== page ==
REVIEW: Dark Chronicles: The Soul Reaver

REVIEW: Dark Chronicles: The Soul Reaver

Dark Chronicles: The Soul Reaver is good for a one-time visit but not a repeat destination.

Released: Steam
Type: Single-player
Genre: Adventure
Developer: Crazy Turtle Games
Publisher: HH-Games
Release date: 23 April, 2021


Hidden Object Puzzle Adventure (HOPA) games serve a niche audience. For those seeking a quick comfort play, something relaxing that engages your brain but not too hard, HOPA games can be an invaluable genre in their library. However, the very nature of HOPA games means that sometimes it can be challenging to find ones with good, high-quality stories that can meet that occasional needed escape as an old favorite rather than a one-time throwaway. So how does Dark Chronicles: The Soul Reaver stack up? Read on to find out.

Game Universe

The Steam store description for Dark Chronicles: The Soul Reaver describes a premise far more intriguing and mysterious than the experience actually delivered by the game. The game begins with two expositional cutscenes; first showing a girl Aurora dreaming of and then waking to her doom, followed by her brother (unnamed at this point) writing a letter to a friend (the character controlled by the player) asking for help since he’s been having vivid nightmares since his sister’s mysterious passing.

Unfortunately, the story is incredibly light on connecting and worldbuilding details even for the HOPA genre, meaning that sometimes I only deduced what was supposed to be happening in the story from the description provided in the Steam store page. As discussed later in the review, the art is probably the game’s strongest feature, but sometimes the art didn’t seem to match up with the time period alluded to by the story.

Gameplay and Mechanics

The gameplay and mechanics of Dark Chronicles: The Soul Reaver will be familiar to frequent players of HOPA games. Depending on the chosen or customized difficulty setting, there will be sparkling areas to show where the hidden object scenes are or a click penalty. The map has a fast travel feature to prevent needing to backtrack. Hidden object scenes vary between silhouette and text clues, and there are sometimes required interactions or mini-puzzles within hidden object scenes. The player has an inventory, and sometimes inventory items must be combined or used together. Although the gameplay and mechanics will be familiar to experienced HOPA players, every game has its slight variations, and this one’s variations aren’t particularly intuitive.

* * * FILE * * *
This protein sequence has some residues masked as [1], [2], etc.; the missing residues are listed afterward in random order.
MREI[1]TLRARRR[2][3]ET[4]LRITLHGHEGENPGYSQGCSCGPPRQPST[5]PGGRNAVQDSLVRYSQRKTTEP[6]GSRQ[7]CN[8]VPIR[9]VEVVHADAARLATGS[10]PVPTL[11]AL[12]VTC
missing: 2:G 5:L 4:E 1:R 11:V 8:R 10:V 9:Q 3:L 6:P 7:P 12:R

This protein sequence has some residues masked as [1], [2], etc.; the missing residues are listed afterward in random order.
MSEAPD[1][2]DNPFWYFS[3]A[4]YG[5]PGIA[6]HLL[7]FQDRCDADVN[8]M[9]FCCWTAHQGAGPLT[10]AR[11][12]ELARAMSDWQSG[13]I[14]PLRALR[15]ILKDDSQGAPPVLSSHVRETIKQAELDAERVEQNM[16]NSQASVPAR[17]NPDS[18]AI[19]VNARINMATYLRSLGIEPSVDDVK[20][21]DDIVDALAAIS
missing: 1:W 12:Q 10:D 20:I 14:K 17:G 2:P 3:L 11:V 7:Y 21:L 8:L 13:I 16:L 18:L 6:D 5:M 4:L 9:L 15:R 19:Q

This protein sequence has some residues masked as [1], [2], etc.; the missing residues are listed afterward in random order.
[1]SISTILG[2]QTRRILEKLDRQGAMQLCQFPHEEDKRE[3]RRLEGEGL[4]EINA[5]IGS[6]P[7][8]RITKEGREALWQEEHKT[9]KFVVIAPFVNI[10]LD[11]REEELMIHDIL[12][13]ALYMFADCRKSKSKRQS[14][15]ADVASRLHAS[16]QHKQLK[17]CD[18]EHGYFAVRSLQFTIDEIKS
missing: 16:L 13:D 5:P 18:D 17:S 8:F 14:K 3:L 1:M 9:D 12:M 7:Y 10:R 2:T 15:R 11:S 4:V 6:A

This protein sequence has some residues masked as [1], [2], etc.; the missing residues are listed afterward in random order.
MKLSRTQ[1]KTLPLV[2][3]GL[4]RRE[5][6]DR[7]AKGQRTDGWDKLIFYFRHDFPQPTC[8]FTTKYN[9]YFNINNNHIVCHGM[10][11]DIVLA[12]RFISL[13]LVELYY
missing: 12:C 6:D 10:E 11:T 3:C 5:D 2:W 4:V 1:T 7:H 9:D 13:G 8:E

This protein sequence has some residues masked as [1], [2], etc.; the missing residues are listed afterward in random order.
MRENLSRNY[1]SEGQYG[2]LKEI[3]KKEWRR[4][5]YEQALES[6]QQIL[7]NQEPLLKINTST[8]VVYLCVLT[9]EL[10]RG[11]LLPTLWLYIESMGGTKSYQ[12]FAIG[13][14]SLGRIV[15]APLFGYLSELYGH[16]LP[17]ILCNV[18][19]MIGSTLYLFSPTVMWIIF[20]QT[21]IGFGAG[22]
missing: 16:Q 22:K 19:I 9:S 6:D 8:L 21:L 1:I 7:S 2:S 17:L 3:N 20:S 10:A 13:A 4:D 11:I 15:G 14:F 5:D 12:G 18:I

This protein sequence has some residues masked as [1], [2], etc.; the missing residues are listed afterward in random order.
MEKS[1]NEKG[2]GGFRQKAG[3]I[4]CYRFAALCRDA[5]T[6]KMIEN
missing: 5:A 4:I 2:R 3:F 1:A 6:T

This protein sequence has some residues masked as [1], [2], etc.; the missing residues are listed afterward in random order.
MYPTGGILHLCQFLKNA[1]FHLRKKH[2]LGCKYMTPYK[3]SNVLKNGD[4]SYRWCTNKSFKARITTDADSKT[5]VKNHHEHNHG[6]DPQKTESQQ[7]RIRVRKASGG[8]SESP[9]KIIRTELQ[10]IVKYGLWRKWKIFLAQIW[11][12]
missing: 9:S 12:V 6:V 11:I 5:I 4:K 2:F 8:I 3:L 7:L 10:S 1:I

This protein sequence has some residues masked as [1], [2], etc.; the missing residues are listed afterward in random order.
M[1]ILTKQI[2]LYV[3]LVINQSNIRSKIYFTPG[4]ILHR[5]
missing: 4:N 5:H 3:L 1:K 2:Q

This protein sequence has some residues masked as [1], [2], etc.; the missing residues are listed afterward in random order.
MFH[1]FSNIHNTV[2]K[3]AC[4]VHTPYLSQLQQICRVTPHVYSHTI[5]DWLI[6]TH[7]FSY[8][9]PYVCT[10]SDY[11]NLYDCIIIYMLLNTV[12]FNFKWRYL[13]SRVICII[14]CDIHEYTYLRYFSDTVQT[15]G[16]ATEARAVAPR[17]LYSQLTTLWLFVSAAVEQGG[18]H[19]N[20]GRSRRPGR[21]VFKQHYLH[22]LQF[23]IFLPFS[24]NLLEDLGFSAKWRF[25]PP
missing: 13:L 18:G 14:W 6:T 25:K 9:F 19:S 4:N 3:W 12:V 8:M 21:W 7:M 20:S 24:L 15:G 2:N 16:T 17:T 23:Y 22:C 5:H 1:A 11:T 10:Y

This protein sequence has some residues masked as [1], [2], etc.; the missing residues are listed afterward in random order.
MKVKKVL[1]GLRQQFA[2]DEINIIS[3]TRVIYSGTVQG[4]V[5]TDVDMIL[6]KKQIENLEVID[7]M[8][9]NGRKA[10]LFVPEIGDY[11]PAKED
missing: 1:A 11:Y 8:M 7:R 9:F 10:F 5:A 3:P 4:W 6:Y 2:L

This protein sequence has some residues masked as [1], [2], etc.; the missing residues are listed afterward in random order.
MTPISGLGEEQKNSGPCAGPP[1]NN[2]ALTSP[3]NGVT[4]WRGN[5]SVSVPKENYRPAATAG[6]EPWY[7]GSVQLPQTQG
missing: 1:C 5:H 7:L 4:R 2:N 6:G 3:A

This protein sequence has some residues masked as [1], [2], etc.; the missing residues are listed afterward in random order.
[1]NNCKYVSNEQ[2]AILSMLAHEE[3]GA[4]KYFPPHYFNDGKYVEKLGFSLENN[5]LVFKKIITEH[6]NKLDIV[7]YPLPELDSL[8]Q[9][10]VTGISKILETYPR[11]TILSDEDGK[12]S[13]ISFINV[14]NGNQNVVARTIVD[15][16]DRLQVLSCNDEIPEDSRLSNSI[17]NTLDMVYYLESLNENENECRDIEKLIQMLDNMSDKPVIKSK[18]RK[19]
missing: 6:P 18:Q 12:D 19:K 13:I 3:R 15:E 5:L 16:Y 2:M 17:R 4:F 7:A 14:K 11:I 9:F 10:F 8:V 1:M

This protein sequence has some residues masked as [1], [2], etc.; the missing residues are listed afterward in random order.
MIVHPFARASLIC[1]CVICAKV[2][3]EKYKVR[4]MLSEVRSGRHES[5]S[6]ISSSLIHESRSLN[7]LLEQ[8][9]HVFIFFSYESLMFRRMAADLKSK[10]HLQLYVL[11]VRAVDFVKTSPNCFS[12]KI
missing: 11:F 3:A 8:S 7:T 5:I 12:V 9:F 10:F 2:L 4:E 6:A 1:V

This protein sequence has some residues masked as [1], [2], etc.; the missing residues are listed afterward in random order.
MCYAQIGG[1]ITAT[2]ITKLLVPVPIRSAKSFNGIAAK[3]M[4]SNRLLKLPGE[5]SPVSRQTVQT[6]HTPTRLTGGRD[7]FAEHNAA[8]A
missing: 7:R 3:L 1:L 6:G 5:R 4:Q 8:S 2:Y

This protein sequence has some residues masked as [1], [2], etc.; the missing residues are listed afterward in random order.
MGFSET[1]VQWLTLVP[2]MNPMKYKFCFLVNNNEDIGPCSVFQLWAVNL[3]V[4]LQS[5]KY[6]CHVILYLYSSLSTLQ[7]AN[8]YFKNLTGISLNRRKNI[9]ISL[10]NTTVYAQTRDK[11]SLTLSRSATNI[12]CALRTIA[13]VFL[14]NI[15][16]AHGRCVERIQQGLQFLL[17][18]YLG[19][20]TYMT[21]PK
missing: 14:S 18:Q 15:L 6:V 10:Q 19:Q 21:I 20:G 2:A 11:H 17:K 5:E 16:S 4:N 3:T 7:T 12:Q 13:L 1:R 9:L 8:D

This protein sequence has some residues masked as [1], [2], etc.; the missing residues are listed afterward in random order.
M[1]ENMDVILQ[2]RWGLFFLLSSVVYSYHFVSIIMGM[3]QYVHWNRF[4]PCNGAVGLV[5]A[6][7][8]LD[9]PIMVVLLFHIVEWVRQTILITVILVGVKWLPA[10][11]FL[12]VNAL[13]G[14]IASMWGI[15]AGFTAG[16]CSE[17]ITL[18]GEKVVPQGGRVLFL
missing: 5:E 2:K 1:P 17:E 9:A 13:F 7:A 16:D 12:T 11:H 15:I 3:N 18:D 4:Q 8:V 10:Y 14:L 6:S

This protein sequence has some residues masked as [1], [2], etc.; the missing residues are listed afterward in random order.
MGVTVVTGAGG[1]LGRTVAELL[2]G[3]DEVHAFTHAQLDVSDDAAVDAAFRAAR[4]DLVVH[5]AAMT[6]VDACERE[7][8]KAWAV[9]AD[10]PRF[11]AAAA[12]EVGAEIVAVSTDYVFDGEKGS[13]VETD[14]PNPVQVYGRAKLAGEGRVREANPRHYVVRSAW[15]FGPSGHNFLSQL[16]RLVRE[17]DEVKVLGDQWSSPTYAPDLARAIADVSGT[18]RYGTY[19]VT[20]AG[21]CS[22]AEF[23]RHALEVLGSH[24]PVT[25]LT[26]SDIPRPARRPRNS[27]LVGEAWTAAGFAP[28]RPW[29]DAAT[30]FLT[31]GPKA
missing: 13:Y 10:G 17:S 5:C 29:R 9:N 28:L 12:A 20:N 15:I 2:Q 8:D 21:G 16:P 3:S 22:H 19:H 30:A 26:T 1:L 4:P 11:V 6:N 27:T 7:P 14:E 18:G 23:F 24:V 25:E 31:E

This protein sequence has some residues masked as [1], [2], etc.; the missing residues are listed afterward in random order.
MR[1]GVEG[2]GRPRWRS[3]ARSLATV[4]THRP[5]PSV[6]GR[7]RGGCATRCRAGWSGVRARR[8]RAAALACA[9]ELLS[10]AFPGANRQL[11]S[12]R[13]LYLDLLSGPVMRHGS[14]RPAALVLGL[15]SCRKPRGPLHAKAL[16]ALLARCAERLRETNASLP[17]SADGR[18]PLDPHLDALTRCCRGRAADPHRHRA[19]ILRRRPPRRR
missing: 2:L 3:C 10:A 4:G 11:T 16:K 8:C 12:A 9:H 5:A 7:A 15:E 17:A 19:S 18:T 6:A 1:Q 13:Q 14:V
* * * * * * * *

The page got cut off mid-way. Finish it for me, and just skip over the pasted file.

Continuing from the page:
A HOPA-inspired take on the classic game Minesweeper.

The game does have a couple of unique puzzles for the genre, including ones based on Minesweeper and Bejeweled. The Minesweeper-inspired puzzle was particularly challenging since this game didn’t necessarily provide a lot of instructions on how to solve it, so I ended up having to dredge my memory for how the classic game works. I think it would have been very useful if the player were able to somehow note the location for the spikes like a player can note the location of mines with flags in the original Minesweeper game. On the downside, there were a few puzzles that seemed to be trial and error rather than requiring logic or solving using clues, and I encountered at least one bug where the instructions for a puzzle didn’t load. Since it was a puzzle that is common to HOPA games, I was still able to figure out what to do, but that may not be the case for inexperienced HOPA players.

Art Style and Graphics

The art is probably the strongest feature of the game, with some of the hidden object scenes and backgrounds being quite exquisite. However, theming in the design of the user interface can make or break HOPA games. In this game’s case, there wasn’t anything notable to elevate it above the pack. While the art for the hidden object scenes is well-done, it’s nothing spectacular or memorable, and sometimes the fashion or details didn’t seem to mesh with the time period hinted at by the story.

A richly colored hidden object scene with silhouette clues.

Sound and Music

Dark Chronicles: The Soul Reaver has no voice acting, and the music tends to be subtle when it is present at all. For example, there was an outdoor scene that had only cricket sounds in the background. More frequently the background audio seems like it would belong on a Halloween sound effects track for a haunted house, complete with random screaming. When there is music, it is pleasing to the ear, but a stronger presence throughout probably would have helped the game’s ambience.


Dark Chronicles: The Soul Reaver is $5.99 at the time of review with an approximately 2 hour playthrough time and no achievements or collectibles to add replay value. Although this means it technically meets the movie ticket price-to-content ratio, this game is more of a one-time experience for seasoned HOPA players rather than one I would recommend to those interested in trying out the genre. The game is typical of many HOPA games released over the past 10 years and doesn’t really do anything innovative to stand out in 2021. While the title implies a possible sequel or series, I probably won’t be watching for it at this point.

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July 2021

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